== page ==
South Africa

Dawie Roodt’s election predictions

Efficient Group chief economics Dawie Roodt said the most likely outcome of the upcoming elections is a coalition between the ANC and a smaller party as the ruling party is set to lose its majority.

Roodt told Daily Investor that this would be a relatively good outcome in the upcoming elections.

South Africans are set to head to the polls on 29 May, where the ANC stands to lose its majority for the first time since it took power 30 years ago.

Roodt said the best-case, realistic scenario outcome for the upcoming elections is the ANC losing its majority but not getting less than 45%.

This would likely force the ANC to form a coalition government, with them likely to choose a smaller opposition party to partner with.

Roodt said, ideally, this smaller party would be ideologically more to the right than the ANC, which would see a shift in the government to become slightly more right-leaning.

This scenario is the most likely, with markets already having priced in an ANC-small party coalition outcome.

Roodt said this can be seen in the rand’s exchange rate and the performance of local equities, as the markets are pricing in a relatively positive outcome.

He said the worst-case scenario for the upcoming elections is for the ANC to lose its majority and receive less than 40% of the vote.

This outcome would force the ANC to partner with a larger opposition party, with the most likely candidates being the EFF or MK Party.

Roodt said this would be the worst-case scenario outcome for the elections.

Dawie Roodt
Dawie Roodt

Oxford economics

Research from Oxford Economics has shown that South Africa will continue down a troubling path if the ANC loses its majority but teams up with smaller parties to form a coalition in the upcoming elections.

In the first scenario outcome, the ANC loses power but is close enough to the 50% threshold to have the upper hand in coalition negotiations. 

The IFP chooses to align with the ANC in exchange for influence and appointments in KwaZulu-Natal. 

The Patriotic Alliance, a party that hunts for votes in the coloured community, is part of the party, as are Al-Jama’ah, a party that plays on Muslim identity, and some minor parties with a leftist and Africanist inclination.

In this scenario, Oxford Economics said the government will not deviate from the ANC’s own policy stance.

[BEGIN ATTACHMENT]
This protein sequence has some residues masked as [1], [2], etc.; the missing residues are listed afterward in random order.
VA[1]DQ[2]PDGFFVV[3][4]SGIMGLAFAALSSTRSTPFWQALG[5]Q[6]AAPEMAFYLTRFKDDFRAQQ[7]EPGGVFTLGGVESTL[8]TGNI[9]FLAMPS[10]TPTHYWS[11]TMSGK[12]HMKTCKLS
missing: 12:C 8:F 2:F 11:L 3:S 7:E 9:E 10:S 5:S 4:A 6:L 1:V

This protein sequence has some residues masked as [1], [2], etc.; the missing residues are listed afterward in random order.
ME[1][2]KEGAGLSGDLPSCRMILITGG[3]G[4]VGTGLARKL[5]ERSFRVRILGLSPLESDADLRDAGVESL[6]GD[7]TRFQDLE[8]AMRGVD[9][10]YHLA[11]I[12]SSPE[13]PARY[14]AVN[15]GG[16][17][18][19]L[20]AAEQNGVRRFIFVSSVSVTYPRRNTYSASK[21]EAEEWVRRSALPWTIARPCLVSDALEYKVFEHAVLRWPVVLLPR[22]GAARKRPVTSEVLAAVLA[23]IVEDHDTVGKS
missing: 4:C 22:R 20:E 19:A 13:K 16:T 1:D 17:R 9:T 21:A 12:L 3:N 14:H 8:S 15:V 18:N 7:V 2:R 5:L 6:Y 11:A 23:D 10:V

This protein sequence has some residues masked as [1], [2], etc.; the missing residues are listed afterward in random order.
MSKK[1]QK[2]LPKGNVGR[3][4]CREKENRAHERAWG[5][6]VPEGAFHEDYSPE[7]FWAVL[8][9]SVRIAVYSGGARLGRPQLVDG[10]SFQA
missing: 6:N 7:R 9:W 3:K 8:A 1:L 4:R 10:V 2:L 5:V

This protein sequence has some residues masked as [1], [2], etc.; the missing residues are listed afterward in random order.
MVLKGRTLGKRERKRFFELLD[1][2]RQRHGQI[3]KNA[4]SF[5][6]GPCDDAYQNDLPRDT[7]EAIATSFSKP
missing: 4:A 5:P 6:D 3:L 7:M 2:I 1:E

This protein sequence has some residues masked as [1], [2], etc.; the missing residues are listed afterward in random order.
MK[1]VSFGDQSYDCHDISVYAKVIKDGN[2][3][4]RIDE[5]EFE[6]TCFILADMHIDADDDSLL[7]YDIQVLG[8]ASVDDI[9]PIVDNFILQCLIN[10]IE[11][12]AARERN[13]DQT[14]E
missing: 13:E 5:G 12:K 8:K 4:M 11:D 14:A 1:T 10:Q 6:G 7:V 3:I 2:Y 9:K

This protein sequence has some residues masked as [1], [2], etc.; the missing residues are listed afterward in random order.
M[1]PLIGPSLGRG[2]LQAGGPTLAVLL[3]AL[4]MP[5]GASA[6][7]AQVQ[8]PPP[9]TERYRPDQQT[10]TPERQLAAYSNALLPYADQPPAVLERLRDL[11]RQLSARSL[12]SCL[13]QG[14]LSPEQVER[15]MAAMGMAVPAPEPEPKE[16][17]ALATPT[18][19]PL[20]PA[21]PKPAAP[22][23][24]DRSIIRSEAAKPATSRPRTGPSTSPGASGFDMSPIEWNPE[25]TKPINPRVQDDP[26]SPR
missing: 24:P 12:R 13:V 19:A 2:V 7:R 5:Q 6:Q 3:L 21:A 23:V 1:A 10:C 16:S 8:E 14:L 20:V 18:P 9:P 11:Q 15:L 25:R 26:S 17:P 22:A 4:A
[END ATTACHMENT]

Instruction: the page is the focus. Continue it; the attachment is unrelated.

He explained that the domestic economy’s problems are structural, exacerbated by a lack of investment and insufficient maintenance of critical infrastructure over the years. 

South Africa’s investment rate has been dropping since 2013 – for both the public and private sectors – limiting the economy’s capacity to generate sufficient employment growth and expand the supply of goods and services. 

“Low levels of private sector confidence, state capture and ineffective policies are among the key reasons for the decline,” he said.

In particular, state-owned entities, of which Eskom and Transnet are the largest and most important, have become hugely inefficient over the past 15 years.

Oxford Economics said this has severely curtailed the commercial prospects of businesses across the economy. 

In its next election scenario, Oxford Economics said an ANC-EFF coalition could see the rand reaching R21.50, escalate inflation and fuel prices, and potentially lead to a debt crisis.

In this scenario, the EFF leaves most governance to the ANC but prioritises a few policies in alignment with the more statist faction within the liberation movement. 

In addition, the relationship with the private sector becomes more adversarial.

The report said the first economic effect of the news that the ANC and EFF are forming a coalition government will be felt through asset prices.  

As soon as the news comes out that the ANC and the EFF have agreed to combine in government, there is a selloff of the rand in currency markets.

The rand/dollar exchange rate will weaken in the second quarter of 2024 and briefly breach the R21.50/USD level in the third quarter. 

While the rand will recover slightly from the overselling, it will remain lower than in the baseline scenario over the forecast period.

This is because private sector business investment could drop, and private sector investment growth flatline over the forecast period in response to investors’ expectation that the policy environment will remain uncertain at best and hostile to business at worst


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